Loneliness increases heart patients’ chances of dying

Loneliness increases heart patients’ chances of dying

Loneliness is known to be a social problem among the elderly, but it can also have an impact on an individual’s health. A new study carried out by Danish scientists has looked at the one-year outcomes for heart patients and how being alone correlates with the chances of dying.

The team from Copenhagen University Hospital found that women without friends were three times more likely to die after treatment than their counterparts with lots of people in their lives. This was the case for heart attack, abnormal heart rhythm, valve disease and heart failure patients.

When it came to men, those who were lonely had double the risk compared to patients with friends. It’s now thought that loneliness is as serious a state as obesity when it comes to the influence it can have on a person’s health.

To carry out the study, 13,443 people filled out questionnaires after being discharged from five heart centres in Denmark. They were written to allow each patient to self report on their physical health, mental wellbeing and the quality of their life.

Records were also kept into the patients’ smoking and drinking habits to provide a control for death-inducing factors. It was, however, the data on whether they lived alone or with others that helped to form a picture of their interactions and level of company.

Among the findings was the fact that those who were lonely came out three times more likely to be anxious or depressed. On top of that they reported having a lower quality of life than those who said they enjoyed plenty of social interactions.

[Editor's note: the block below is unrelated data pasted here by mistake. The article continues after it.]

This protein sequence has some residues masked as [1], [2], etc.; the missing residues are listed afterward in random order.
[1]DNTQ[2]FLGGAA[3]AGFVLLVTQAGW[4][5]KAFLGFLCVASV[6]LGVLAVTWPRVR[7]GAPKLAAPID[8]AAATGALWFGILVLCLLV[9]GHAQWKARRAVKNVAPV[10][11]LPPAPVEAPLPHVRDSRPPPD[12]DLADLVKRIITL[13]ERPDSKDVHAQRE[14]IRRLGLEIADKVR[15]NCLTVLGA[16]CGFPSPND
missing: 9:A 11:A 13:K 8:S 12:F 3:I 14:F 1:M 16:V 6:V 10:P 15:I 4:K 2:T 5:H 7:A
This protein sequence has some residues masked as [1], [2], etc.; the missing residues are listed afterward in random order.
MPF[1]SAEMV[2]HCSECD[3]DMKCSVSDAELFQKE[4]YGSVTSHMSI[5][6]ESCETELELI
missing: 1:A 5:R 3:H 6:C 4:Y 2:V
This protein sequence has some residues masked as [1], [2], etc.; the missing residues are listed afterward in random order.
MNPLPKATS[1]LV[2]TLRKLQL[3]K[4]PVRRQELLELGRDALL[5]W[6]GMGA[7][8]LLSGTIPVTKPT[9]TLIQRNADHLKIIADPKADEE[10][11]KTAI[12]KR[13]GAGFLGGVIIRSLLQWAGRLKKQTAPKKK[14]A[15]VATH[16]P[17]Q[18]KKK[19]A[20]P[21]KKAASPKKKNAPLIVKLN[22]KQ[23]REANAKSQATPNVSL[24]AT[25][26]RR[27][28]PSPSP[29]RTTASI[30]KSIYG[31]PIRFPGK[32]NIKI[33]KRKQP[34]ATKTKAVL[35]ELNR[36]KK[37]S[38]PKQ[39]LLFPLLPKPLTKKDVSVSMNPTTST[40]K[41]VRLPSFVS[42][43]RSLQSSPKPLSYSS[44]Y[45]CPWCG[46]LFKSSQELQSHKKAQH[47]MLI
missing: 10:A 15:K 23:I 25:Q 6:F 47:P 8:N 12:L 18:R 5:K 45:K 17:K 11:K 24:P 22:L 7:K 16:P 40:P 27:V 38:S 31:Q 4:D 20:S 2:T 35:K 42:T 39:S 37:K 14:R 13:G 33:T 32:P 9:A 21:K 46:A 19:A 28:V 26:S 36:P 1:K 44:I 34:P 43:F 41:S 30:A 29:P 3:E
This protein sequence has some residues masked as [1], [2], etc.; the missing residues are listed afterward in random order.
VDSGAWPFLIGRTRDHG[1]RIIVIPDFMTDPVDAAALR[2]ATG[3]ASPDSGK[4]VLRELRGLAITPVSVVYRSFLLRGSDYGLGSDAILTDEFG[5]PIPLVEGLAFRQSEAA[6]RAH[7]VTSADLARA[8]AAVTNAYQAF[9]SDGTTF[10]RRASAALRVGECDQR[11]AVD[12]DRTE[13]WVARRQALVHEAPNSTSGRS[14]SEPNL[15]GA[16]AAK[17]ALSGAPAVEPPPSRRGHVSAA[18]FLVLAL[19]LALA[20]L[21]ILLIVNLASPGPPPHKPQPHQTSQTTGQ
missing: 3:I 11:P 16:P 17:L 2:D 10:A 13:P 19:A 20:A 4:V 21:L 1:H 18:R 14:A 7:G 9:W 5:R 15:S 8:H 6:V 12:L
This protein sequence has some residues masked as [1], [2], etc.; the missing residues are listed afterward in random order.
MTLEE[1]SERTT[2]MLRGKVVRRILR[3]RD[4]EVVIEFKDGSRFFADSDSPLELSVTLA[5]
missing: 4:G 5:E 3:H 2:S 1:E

Looking at national registry data for a year after patients were admitted for heart issues, the researchers found loneliness increased the risk of death by 114 per cent in men. This was even higher in women at 192 per cent.

While living alone itself seemed to have no effect on women, it upped men’s chances of repeat heart disease by 39 per cent. While the team did not offer an explanation as to why there should be a link between loneliness and mortality, they pointed to studies with similar findings and underlined the importance that it should not be overlooked.

The scientists wrote: “Loneliness is associated with changes in cardiovascular, neuroendocrine and immune function as well as unhealthy lifestyle choices which impact negative health outcomes. There are indications that the burden of loneliness and social isolation is growing.

“Furthermore, increasing evidence points to their influence on poor health outcomes being equivalent to the risk associated with severe obesity. Public health initiatives should therefore aim at reducing loneliness.”

They pointed out that loneliness and social isolation are different. The former is a subjective state that affects some people more than others. The latter is a complete or near-complete lack of contact with other people. The two are connected, but those who have people around can still feel lonely.

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